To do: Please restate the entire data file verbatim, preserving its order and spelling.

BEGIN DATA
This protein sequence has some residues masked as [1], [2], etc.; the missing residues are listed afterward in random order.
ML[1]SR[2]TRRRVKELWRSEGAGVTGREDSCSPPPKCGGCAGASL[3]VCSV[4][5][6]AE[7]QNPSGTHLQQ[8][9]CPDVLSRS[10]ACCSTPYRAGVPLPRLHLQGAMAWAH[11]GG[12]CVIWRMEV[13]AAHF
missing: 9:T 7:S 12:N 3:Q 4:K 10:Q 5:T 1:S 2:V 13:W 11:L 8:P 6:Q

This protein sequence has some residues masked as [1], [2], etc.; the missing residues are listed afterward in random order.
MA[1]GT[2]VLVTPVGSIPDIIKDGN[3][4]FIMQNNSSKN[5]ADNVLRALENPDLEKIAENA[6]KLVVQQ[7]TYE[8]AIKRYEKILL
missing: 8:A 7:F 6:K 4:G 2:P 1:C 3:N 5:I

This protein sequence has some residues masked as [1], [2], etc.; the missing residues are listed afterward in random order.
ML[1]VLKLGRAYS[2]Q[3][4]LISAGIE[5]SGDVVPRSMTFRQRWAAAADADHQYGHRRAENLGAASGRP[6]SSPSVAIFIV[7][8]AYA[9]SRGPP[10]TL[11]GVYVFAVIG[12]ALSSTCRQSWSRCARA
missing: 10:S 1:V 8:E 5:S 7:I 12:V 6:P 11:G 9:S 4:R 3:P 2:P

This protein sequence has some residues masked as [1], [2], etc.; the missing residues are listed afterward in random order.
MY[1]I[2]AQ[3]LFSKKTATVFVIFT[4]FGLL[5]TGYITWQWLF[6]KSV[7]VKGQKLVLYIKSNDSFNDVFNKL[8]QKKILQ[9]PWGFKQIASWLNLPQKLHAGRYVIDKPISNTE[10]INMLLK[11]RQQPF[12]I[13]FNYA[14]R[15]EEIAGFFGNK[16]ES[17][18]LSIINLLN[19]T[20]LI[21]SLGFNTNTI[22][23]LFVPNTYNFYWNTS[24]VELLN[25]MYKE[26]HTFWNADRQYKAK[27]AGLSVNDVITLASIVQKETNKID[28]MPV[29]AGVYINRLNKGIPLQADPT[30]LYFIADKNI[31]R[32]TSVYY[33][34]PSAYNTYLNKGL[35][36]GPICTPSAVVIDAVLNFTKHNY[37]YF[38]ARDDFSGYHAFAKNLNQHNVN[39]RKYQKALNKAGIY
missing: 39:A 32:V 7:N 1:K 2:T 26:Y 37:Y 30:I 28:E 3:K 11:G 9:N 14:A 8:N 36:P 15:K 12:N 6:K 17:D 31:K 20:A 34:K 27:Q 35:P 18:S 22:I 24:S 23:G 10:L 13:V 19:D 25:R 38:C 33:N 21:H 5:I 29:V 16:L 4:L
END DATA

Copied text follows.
This protein sequence has some residues masked as [1], [2], etc.; the missing residues are listed afterward in random order.
ML[1]SR[2]TRRRVKELWRSEGAGVTGREDSCSPPPKCGGCAGASL[3]VCSV[4][5][6]AE[7]QNPSGTHLQQ[8][9]CPDVLSRS[10]ACCSTPYRAGVPLPRLHLQGAMAWAH[11]GG[12]CVIWRMEV[13]AAHF
missing: 9:T 7:S 12:N 3:Q 4:K 10:Q 5:T 1:S 2:V 13:W 11:L 8:P 6:Q

This protein sequence has some residues masked as [1], [2], etc.; the missing residues are listed afterward in random order.
MA[1]GT[2]VLVTPVGSIPDIIKDGN[3][4]FIMQNNSSKN[5]ADNVLRALENPDLEKIAENA[6]KLVVQQ[7]TYE[8]AIKRYEKILL
missing: 8:A 7:F 6:K 4:G 2:P 1:C 3:N 5:I

This protein sequence has some residues masked as [1], [2], etc.; the missing residues are listed afterward in random order.
ML[1]VLKLGRAYS[2]Q[3][4]LISAGIE[5]SGDVVPRSMTFRQRWAAAADADHQYGHRRAENLGAASGRP[6]SSPSVAIFIV[7][8]AYA[9]SRGPP[10]TL[11]GVYVFAVIG[12]ALSSTCRQSWSRCARA
missing: 10:S 1:V 8:E 5:S 7:I 12:V 6:P 11:G 9:S 4:R 3:P 2:P

This protein sequence has some residues masked as [1], [2], etc.; the missing residues are listed afterward in random order.
MY[1]I[2]AQ[3]LFSKKTATVFVIFT[4]FGLL[5]TGYITWQWLF[6]KSV[7]VKGQKLVLYIKSNDSFNDVFNKL[8]QKKILQ[9]PWGFKQIASWLNLPQKLHAGRYVIDKPISNTE[10]INMLLK[11]RQQPF[12]I[13]FNYA[14]R[15]EEIAGFFGNK[16]ES[17][18]LSIINLLN[19]T[20]LI[21]SLGFNTNTI[22][23]LFVPNTYNFYWNTS[24]VELLN[25]MYKE[26]HTFWNADRQYKAK[27]AGLSVNDVITLASIVQKETNKID[28]MPV[29]AGVYINRLNKGIPLQADPT[30]LYFIADKNI[31]R[32]TSVYY[33][34]PSAYNTYLNKGL[35][36]GPICTPSAVVIDAVLNFTKHNY[37]YF[38]ARDDFSGYHAFAKNLNQHNVN[39]RKYQKALNKAGIY
missing: 39:A 32:V 7:N 1:K 2:T 26:Y 37:Y 30:I 28:E 3:K 11:G 9:N 14:A 8:N 36:P 15:K 12:N 6:K 17:D 31:K 20:A 34:K 27:Q 35:P 18:S 22:I 24:S 23:G 10:L 13:V 19:D 25:R 38:C 33:N 21:H 5:I 29:V 16:L 4:L